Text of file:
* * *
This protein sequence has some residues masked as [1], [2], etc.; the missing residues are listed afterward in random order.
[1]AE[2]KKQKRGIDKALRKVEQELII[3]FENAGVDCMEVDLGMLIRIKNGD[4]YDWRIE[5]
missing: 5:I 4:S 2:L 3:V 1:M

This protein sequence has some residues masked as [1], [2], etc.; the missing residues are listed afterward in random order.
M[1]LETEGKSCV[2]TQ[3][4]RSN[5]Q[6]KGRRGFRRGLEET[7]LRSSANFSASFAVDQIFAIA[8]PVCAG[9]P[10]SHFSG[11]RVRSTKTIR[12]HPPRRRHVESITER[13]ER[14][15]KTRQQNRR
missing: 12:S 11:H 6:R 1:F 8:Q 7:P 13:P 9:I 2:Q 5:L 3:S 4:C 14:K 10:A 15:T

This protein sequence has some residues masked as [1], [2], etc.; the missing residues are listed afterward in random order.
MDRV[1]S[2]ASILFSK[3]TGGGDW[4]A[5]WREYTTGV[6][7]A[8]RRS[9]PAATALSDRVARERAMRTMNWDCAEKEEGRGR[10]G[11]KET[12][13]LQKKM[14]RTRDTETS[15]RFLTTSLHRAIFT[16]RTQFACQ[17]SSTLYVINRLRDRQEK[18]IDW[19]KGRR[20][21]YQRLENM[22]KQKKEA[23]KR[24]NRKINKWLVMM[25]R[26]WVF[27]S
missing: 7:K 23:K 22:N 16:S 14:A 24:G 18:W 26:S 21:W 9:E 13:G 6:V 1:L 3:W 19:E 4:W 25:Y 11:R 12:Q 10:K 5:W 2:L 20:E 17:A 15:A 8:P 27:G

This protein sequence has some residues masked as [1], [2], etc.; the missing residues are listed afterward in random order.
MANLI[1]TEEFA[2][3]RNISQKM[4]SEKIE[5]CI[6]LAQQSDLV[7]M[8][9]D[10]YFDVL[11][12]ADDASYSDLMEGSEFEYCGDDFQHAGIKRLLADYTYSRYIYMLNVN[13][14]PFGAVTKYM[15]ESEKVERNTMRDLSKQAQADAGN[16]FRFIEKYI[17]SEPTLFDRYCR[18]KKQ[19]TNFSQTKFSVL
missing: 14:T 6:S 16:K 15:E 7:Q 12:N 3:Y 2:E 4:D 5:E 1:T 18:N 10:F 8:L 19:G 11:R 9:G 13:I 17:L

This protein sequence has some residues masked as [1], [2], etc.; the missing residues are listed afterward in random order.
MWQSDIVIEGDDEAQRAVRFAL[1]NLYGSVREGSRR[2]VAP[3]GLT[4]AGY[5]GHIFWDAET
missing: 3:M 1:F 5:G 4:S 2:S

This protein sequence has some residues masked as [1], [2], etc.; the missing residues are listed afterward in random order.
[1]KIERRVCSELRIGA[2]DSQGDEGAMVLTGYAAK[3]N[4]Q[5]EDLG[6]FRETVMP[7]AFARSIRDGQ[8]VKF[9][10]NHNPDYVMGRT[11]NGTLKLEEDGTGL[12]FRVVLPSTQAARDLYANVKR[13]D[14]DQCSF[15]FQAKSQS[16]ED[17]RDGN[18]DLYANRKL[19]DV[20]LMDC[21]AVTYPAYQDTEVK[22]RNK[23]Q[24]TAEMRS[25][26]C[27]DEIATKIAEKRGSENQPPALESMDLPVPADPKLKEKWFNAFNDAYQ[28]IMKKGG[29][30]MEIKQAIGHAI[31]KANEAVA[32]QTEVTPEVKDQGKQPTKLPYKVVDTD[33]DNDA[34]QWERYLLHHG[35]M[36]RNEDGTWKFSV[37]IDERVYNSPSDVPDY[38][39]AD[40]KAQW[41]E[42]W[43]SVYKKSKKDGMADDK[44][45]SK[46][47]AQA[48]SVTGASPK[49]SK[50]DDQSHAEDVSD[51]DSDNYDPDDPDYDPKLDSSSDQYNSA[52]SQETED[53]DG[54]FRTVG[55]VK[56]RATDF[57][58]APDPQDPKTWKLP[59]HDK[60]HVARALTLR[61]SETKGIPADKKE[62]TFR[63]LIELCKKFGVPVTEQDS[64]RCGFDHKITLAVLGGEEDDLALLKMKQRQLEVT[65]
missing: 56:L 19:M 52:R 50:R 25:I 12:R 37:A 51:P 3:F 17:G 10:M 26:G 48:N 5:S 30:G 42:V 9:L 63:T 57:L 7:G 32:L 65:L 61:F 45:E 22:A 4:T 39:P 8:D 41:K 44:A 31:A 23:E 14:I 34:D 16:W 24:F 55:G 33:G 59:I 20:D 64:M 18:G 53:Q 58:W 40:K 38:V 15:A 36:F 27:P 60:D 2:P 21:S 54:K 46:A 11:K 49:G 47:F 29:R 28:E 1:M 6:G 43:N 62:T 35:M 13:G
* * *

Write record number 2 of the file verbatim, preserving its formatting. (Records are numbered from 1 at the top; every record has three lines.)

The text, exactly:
This protein sequence has some residues masked as [1], [2], etc.; the missing residues are listed afterward in random order.
M[1]LETEGKSCV[2]TQ[3][4]RSN[5]Q[6]KGRRGFRRGLEET[7]LRSSANFSASFAVDQIFAIA[8]PVCAG[9]P[10]SHFSG[11]RVRSTKTIR[12]HPPRRRHVESITER[13]ER[14][15]KTRQQNRR
missing: 12:S 11:H 6:R 1:F 8:Q 7:P 13:P 9:I 2:Q 5:L 3:S 4:C 14:K 10:A 15:T